Near midnight on Saturday the 9th a magnesium dust fire began in the Joseph Freedman Recycling, Co. building in Springfield, Massachusetts. Due to the intense heat of the burning metal the responding firefighters had no choice but to let the fire burn itself out, while trying to keep it from spreading to different areas. Five fire engines, three ladder trucks, and a rescue truck were needed to keep this fire under control.
There were reports of explosions at the fire, but the aide to the Fire Commissioner said those explosions were caused by the magnesium shavings reacting to the water being sprayed on it. A magnesium fire can be extinguished with Class D extinguishing agents, but the fire was burning too hotly for firefighters to safely use this method.
Magnesium has some interesting properties that make it difficult to manage when it is burning. It has a chemical reaction with water to create Hydrogen, which is highly explosive. It was probably this chemically produced hydrogen that caused the explosions during the firefighting. Magnesium is also able to continue burning underwater, so adding water to the fire doesn’t do anything to slow it. When burning as powder or shavings magnesium can reach temperatures of 3,100° C (5610° F), making it far too hot to approach. For comparison, a bonfire will only reach around 1,100° C (2012° F).
The fire at this recycling plant eventually destroyed two metal shipping containers where the magnesium shavings were being stored, and an 18-wheeler tractor trailer. Luckily no one was injured in this fire, but residents in the area were still shaken and angry after having to be evacuated.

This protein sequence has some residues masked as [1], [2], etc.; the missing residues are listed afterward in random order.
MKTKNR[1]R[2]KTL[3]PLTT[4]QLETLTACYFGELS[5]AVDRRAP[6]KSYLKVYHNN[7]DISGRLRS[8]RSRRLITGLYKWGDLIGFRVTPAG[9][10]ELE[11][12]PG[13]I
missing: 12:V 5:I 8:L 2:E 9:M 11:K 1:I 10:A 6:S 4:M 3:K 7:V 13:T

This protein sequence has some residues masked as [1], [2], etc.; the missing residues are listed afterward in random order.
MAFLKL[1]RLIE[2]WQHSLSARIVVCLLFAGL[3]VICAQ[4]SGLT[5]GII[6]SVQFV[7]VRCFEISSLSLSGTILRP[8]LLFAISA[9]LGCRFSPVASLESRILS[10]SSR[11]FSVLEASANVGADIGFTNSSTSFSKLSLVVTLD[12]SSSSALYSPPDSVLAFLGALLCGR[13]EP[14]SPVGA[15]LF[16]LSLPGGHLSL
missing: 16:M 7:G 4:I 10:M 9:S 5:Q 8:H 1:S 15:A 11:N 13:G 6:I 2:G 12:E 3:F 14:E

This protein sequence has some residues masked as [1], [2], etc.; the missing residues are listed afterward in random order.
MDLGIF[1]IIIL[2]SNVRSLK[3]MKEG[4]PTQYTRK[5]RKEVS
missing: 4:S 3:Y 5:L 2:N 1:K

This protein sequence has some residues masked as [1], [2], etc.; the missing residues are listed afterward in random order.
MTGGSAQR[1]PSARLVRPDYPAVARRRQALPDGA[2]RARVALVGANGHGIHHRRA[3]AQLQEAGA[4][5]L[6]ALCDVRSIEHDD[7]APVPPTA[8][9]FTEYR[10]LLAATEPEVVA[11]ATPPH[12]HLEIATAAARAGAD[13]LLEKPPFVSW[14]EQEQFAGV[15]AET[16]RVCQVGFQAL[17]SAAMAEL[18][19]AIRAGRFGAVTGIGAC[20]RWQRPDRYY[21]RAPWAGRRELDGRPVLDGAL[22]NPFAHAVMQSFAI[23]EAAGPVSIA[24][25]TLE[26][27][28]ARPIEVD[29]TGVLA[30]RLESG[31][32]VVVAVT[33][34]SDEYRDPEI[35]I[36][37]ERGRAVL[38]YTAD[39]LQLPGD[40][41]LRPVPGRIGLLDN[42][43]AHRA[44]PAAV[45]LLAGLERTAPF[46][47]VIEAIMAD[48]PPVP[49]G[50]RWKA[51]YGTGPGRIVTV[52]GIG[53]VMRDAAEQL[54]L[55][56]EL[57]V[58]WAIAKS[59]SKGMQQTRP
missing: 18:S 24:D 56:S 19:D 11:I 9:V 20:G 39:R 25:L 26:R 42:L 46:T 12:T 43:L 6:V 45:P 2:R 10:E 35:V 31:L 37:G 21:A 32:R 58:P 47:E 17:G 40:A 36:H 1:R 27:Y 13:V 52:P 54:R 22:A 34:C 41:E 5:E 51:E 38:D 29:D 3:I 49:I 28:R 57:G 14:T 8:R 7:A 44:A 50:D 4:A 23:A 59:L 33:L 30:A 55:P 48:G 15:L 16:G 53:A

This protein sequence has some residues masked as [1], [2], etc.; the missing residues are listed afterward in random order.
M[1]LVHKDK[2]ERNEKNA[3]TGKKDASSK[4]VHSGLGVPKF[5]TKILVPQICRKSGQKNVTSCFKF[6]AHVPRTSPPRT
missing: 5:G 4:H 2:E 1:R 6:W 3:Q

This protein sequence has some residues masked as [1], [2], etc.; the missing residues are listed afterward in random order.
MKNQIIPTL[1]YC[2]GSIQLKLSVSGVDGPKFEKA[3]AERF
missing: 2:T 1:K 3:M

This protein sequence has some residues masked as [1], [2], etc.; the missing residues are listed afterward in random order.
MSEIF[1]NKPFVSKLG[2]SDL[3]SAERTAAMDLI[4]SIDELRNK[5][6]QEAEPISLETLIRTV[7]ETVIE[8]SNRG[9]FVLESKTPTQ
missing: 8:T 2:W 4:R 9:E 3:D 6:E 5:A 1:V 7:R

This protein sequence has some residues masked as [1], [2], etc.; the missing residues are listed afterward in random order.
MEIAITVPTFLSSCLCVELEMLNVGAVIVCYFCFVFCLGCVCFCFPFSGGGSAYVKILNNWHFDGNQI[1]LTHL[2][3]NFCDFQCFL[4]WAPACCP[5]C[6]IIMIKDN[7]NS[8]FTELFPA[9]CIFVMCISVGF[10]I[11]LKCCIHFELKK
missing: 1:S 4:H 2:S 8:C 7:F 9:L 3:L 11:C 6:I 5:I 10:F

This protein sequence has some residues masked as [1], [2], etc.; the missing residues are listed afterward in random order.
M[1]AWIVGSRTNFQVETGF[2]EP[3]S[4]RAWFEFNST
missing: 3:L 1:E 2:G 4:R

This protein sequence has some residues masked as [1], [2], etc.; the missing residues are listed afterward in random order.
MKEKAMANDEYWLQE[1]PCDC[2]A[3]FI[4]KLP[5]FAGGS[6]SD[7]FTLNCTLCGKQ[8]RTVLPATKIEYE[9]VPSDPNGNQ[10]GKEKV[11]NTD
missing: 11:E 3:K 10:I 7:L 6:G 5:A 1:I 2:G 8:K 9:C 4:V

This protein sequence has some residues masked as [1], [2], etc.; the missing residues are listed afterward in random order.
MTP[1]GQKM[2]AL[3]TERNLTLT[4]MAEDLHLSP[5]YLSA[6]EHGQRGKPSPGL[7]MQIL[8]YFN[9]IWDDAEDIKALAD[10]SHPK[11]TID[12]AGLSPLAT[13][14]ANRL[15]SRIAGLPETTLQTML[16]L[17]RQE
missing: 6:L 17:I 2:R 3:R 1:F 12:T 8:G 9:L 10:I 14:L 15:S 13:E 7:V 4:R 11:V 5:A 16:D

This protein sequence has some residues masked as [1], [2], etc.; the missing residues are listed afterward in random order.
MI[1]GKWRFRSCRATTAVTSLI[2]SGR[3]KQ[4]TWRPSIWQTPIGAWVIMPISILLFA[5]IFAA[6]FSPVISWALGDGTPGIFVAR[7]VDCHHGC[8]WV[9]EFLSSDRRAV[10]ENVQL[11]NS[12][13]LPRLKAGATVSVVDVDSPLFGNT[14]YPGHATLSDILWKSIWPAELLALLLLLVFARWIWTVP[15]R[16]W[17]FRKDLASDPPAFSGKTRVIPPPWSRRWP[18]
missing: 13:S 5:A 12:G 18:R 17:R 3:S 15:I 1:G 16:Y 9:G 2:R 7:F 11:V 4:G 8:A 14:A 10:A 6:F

They’ve had to deal with issues like this in the past. In an area nearby there was an industrial explosion at a foundry that killed 3 workers and seriously injured 9. Then, in 2006 a warehouse nearby was storing aluminum and magnesium when it caught fire.
The magnesium shavings that caused this recent fire were shipped to the facility in a cooling solution, and were supposed to be completely dried out before going into storage. They were instead put away while still damp, and it is suspected that this is what caused the fire.
Employees worried about their safety or who notice possible violations being committed are able to anonymously contact OSHA to file a complaint or request an inspection by calling 800-321-OSHA (6742) or visiting https://www.osha.gov/as/opa/worker/complain.html